CaseyP on Mar 20, 2008March 20th, 2008, 2:42 pm EDT
now i know why some fly anglers don't/won't use streamers: on Wednesday i wasted two fish that inhaled my mini buggers so deeply i couldn't remove them. the three fish that bit the bhpt were hooked every so delicately in the lip and we parted company quickly and painlessly, but the two for whom i dredged a small streamer weren't so lucky. i stopped fishing after the second.
what can i do to prevent this? in the case of bluegills, i just use a great big fly so they can't swallow it down so far, but trout?
Wbranch on Mar 20, 2008March 20th, 2008, 4:07 pm EDT
Are you fishing barbless? Often trout are chasing yhe streamer so agressively they do get hooked deep into the mouth or even near the gills. If you are barbless the hook should come out easily but you will still kill an occassional fish.
Chris_3g on Mar 21, 2008March 21st, 2008, 12:53 am EDT
This isn't much help, but I understand where you're coming from. I posted a while back about accidentally hooking up with juvenile trout with flies that were a bit too big, and these were #10 or #12 scud hooks. While I don't know that I killed them, I didn't do them any good.
I've had flies inhaled before by a few types of fish, trout included, and I've resigned myself to not working too hard at getting the hook out. Rather, I clip the line, release the fish, and hope for the best. I tend to assume that I will do more damage rummaging around the trout's mouth / throat vs. getting him / her back in the water quickly. I know the hooks dissolve if they're left in the fish, but unfortunately, I don't know how quickly (or productive) this process is if the hook is too far down the fish's throat.
I think it's just the nature of the beast, but de-barbing the hook, as Matt suggested, has helped me out a lot in this arena.
Wbranch on Mar 21, 2008March 21st, 2008, 1:46 am EDT
I know it is a cliche but fishing is always going to be a blood sport.
We can only try our best to do as little harm as possible. If you really want to protect the trout yet still enjoy the pursuit, presentation, line management, etc just get a pair of diagonals and cut through the hook right at the start of the bend. Then you'll still feel the strike, or see the rise, but you won't be hooking, or hurting, them.
CaseyP on Mar 21, 2008March 21st, 2008, 5:09 am EDT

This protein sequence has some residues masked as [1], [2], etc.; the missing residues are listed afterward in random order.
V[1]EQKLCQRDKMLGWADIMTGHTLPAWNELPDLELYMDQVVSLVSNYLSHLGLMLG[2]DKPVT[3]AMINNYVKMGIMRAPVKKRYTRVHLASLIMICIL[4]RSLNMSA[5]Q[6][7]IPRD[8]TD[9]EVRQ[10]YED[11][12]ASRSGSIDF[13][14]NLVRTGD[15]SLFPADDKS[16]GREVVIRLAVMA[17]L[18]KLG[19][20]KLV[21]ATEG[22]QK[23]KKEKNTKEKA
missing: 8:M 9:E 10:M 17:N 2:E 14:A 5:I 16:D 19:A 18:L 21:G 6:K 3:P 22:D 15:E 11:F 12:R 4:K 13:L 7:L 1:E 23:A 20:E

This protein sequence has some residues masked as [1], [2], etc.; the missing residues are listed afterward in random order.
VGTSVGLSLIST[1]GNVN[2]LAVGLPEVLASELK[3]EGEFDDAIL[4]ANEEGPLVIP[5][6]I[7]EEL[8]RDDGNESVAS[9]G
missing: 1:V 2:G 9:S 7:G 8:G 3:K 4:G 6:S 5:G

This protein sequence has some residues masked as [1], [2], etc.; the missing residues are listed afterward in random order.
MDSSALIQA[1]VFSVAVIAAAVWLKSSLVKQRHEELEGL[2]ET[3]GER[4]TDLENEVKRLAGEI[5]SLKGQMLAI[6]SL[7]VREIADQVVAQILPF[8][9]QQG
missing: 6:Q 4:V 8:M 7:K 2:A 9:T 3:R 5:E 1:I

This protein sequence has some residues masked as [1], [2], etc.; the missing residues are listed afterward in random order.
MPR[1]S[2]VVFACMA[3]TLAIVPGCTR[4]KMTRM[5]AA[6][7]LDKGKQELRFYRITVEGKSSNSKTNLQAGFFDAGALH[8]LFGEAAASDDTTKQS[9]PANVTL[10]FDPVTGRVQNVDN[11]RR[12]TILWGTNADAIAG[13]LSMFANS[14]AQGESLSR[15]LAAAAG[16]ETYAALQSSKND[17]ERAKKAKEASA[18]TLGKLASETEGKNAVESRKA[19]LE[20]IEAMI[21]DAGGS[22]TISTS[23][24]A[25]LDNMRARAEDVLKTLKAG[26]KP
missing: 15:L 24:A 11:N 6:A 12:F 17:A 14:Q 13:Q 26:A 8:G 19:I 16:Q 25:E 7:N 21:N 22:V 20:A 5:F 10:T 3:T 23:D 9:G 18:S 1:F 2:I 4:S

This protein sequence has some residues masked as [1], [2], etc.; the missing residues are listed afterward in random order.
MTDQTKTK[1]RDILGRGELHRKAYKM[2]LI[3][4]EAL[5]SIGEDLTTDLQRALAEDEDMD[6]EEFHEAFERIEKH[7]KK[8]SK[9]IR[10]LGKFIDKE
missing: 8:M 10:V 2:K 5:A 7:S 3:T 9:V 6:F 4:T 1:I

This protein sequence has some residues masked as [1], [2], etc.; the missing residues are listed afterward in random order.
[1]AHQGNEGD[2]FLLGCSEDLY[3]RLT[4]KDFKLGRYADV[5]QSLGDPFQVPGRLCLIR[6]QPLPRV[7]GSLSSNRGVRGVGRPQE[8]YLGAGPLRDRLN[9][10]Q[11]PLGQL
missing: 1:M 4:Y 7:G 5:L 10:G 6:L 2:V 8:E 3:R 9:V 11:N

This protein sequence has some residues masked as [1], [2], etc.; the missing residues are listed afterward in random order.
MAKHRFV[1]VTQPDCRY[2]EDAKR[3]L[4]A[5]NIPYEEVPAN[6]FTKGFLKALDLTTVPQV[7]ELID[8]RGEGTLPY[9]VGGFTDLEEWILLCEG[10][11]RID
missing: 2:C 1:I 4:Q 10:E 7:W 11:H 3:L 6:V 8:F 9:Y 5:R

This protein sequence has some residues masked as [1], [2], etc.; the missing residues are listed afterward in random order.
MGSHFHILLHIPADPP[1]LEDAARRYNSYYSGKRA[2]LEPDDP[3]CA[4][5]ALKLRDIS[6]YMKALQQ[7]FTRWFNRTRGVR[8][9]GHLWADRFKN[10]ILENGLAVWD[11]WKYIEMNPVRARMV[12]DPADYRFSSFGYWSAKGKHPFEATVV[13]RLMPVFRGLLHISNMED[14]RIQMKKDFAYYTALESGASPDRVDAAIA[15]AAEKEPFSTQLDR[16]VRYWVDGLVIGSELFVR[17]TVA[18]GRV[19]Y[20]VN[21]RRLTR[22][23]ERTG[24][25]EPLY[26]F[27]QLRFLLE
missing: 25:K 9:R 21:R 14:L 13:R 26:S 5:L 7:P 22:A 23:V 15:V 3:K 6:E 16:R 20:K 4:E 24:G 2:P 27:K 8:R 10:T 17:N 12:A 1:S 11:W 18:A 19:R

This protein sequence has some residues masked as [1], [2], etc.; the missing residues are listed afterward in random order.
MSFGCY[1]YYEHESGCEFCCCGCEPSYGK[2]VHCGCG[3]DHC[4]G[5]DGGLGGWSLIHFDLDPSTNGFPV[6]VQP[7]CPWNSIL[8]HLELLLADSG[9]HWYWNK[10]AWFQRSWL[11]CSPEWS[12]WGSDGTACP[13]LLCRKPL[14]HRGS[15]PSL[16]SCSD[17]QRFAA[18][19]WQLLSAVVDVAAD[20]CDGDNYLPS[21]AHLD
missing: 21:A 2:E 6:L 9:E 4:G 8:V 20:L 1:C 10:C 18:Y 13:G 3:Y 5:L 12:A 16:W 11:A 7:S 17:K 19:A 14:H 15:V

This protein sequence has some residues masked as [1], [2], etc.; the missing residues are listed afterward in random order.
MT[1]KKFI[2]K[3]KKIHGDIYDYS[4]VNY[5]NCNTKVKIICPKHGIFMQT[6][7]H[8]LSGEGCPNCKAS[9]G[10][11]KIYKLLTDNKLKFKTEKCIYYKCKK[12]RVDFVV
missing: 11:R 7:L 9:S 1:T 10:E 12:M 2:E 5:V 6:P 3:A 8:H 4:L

cut the line off, yes.
give up sooner trying to get the hook out--good idea.
cut the sharp part off--that was mentioned last year in a neat thread about "missed strikes" because of the possibility of counting fish we might otherwise not have landed. sounds pretty refined!
thanks for the suggestions, everyone. i guess the winter's daydreams didn't prepare me for the occasional disaster--odd how one's mind can shut out the dark side of an activity. i'll take the longer hemos today--and more smaller flies.
Wbranch on Mar 21, 2008March 21st, 2008, 7:49 am EDT
Native Americans didn't feel it was always necessary to kill an opponent in battle. If they merely touched the enemy, and survived, they felt they had proven their manliness. It was called "counting coup".
The method I described is derived from "counting coup".
That reminds me when I was a boy. We would tie string to grass-hopper and feed to small bass, they would fight like the dickens and out popped the hopper. Mind you one had to wait long enough for the bass to swallow the hopper.( seemed like a hour) :)
They fasten red (crimson red) wool around a hook, and fix onto the wool two feathers which grow under a cock’s wattles, and which in colour are like wax.
Radcliffe's Fishing from the Earliest Times,
Wbranch on Mar 21, 2008March 21st, 2008, 11:19 am EDT
That is a really cool story! When I was a young fly fisher, I mean like fifty two years ago!!! My buddy and I drove to PA as at that time I lived in NJ. Well anyway we wound up wanting to go fish the Brodheads near Mountain Top I think the town was called. We'd seen an article in Field & Stream. Well we hammered the browns in the very short public water stretch of river and we met another young guy like us and he told us he would take us to his house to get something cold to drink and then he would show us how to catch trout with his bare hands.
We were thinking like yea sure you can. But he took us to a very narrow little trickle, I wouldn't even call it a creek, it was no more than six feet wide and the deepest "pool" was maybe a foot. He would find a spot in the water with a couple of rocks that were leaning up against each other and he would put one hand at one end of the rocks and with his other hand he would insert it into the opening between the rocks and feel around for a fish. If he found one he would tell us to put our hands at the back end and he would then use both hands to get in between the rocks and extricate the prettiest looking wild brown trout that I had ever seen at that time.
They were not midgets either - as I remember them none were less than 10" and a couple were 12" long. It was the neatest trick I had ever seen. But he told us that besides trout he had also gotten hold of eels, water snakes, and a a couple of turtles had bitten him so I never had enough courage to try it myself.